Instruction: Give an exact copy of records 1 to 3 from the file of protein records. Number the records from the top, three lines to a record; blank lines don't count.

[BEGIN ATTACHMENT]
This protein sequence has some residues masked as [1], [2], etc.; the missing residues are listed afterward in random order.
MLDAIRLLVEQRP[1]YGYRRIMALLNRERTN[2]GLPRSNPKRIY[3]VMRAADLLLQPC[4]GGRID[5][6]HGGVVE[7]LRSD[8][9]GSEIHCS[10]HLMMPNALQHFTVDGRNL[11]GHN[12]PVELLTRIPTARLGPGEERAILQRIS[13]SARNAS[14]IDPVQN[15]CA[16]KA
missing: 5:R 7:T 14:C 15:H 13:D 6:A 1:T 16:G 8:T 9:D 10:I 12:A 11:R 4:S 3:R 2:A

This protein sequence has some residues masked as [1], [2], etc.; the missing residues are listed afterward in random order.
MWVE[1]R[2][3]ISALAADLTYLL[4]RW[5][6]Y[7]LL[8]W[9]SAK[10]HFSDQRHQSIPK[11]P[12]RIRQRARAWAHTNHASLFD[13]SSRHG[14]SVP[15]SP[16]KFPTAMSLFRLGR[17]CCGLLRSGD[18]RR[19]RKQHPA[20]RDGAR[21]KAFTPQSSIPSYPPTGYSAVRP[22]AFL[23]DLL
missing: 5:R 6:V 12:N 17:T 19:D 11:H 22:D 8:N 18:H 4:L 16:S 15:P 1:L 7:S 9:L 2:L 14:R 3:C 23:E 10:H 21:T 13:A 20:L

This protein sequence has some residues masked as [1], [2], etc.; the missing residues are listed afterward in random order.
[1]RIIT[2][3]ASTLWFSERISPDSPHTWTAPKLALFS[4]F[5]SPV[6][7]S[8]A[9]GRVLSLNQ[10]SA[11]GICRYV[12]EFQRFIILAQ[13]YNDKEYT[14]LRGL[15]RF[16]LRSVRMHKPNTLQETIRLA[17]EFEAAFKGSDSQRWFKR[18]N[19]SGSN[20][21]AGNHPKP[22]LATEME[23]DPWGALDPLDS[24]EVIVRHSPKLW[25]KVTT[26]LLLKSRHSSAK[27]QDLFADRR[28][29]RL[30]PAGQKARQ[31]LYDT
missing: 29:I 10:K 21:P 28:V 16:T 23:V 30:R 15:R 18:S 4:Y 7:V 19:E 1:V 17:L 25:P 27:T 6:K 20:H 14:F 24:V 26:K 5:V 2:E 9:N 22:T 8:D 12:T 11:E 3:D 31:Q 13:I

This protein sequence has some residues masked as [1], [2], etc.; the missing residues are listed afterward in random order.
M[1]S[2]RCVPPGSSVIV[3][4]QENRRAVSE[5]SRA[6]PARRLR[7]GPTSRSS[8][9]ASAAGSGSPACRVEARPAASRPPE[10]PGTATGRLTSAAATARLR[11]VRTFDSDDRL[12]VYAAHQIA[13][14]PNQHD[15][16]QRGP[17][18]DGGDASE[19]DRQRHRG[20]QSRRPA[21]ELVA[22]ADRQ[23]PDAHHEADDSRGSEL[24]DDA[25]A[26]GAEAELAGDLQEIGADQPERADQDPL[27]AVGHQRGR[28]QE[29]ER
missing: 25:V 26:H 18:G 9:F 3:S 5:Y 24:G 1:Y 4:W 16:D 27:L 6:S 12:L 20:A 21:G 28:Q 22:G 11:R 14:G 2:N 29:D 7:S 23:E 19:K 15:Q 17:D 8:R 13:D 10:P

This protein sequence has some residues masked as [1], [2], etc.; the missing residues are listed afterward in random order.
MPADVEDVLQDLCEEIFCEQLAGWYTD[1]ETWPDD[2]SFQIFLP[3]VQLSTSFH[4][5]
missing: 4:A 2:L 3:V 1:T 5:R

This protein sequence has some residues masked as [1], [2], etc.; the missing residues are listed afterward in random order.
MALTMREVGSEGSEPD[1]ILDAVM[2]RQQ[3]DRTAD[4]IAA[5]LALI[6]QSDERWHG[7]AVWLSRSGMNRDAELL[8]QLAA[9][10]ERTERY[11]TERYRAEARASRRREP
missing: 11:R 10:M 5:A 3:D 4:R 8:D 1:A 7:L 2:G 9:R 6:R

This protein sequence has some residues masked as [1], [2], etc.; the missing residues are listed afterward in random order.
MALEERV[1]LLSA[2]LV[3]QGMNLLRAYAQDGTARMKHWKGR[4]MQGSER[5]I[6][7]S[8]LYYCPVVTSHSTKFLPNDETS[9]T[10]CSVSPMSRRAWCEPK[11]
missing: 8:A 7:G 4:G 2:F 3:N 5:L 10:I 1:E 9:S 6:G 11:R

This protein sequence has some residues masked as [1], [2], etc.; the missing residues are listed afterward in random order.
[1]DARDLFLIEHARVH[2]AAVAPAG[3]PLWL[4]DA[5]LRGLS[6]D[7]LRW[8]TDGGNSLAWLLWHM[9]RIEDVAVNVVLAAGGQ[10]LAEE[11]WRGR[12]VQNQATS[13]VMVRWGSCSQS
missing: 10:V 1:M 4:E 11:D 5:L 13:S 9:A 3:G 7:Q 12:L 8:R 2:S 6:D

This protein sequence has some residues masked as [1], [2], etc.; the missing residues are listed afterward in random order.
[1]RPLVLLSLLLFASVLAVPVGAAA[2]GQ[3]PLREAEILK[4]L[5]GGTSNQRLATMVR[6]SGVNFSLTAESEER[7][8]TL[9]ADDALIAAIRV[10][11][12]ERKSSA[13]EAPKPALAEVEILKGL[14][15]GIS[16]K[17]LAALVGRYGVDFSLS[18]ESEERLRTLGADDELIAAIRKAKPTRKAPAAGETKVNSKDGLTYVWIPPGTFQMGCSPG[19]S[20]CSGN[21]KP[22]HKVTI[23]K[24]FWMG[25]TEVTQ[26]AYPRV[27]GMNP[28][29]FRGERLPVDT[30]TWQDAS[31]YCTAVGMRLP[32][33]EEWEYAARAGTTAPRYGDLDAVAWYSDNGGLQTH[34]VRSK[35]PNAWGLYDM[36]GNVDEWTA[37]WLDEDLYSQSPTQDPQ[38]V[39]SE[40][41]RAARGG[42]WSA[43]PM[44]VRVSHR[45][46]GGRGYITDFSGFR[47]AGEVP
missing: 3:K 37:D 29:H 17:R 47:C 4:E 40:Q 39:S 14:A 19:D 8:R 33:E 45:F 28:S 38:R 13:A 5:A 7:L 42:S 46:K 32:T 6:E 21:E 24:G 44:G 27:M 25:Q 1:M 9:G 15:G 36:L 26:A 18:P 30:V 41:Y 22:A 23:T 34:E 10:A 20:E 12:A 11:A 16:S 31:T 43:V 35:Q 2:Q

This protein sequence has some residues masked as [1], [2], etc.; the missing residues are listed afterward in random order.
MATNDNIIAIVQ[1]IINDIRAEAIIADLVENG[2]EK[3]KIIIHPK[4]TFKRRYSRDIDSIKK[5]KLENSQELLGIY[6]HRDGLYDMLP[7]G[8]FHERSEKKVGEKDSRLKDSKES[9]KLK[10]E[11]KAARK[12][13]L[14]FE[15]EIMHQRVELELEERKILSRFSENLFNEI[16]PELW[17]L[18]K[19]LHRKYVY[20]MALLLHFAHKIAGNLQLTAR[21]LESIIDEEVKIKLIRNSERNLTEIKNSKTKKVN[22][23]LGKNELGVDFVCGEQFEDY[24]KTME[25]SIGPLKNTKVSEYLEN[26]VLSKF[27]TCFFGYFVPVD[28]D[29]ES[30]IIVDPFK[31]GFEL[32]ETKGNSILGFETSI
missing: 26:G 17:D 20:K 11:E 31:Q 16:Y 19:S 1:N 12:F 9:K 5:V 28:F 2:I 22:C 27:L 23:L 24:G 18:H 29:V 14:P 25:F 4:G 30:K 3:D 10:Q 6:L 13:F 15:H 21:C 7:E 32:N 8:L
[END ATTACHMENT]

This protein sequence has some residues masked as [1], [2], etc.; the missing residues are listed afterward in random order.
MLDAIRLLVEQRP[1]YGYRRIMALLNRERTN[2]GLPRSNPKRIY[3]VMRAADLLLQPC[4]GGRID[5][6]HGGVVE[7]LRSD[8][9]GSEIHCS[10]HLMMPNALQHFTVDGRNL[11]GHN[12]PVELLTRIPTARLGPGEERAILQRIS[13]SARNAS[14]IDPVQN[15]CA[16]KA
missing: 5:R 7:T 14:C 15:H 13:D 6:A 1:T 16:G 8:T 9:D 10:I 12:A 11:R 4:S 3:R 2:A

This protein sequence has some residues masked as [1], [2], etc.; the missing residues are listed afterward in random order.
MWVE[1]R[2][3]ISALAADLTYLL[4]RW[5][6]Y[7]LL[8]W[9]SAK[10]HFSDQRHQSIPK[11]P[12]RIRQRARAWAHTNHASLFD[13]SSRHG[14]SVP[15]SP[16]KFPTAMSLFRLGR[17]CCGLLRSGD[18]RR[19]RKQHPA[20]RDGAR[21]KAFTPQSSIPSYPPTGYSAVRP[22]AFL[23]DLL
missing: 5:R 6:V 12:N 17:T 19:D 11:H 22:D 8:N 18:H 4:L 16:S 15:P 1:L 7:S 9:L 2:L 14:R 3:C 23:E 10:H 21:T 13:A 20:L

This protein sequence has some residues masked as [1], [2], etc.; the missing residues are listed afterward in random order.
[1]RIIT[2][3]ASTLWFSERISPDSPHTWTAPKLALFS[4]F[5]SPV[6][7]S[8]A[9]GRVLSLNQ[10]SA[11]GICRYV[12]EFQRFIILAQ[13]YNDKEYT[14]LRGL[15]RF[16]LRSVRMHKPNTLQETIRLA[17]EFEAAFKGSDSQRWFKR[18]N[19]SGSN[20][21]AGNHPKP[22]LATEME[23]DPWGALDPLDS[24]EVIVRHSPKLW[25]KVTT[26]LLLKSRHSSAK[27]QDLFADRR[28][29]RL[30]PAGQKARQ[31]LYDT
missing: 29:I 10:K 21:P 28:V 16:T 23:V 30:R 15:R 18:S 4:Y 7:V 19:E 1:V 17:L 25:P 27:T 6:K 20:H 14:F 24:V 26:K 5:V 2:E 9:N 22:T 8:D 12:T 11:E 3:D 31:Q 13:I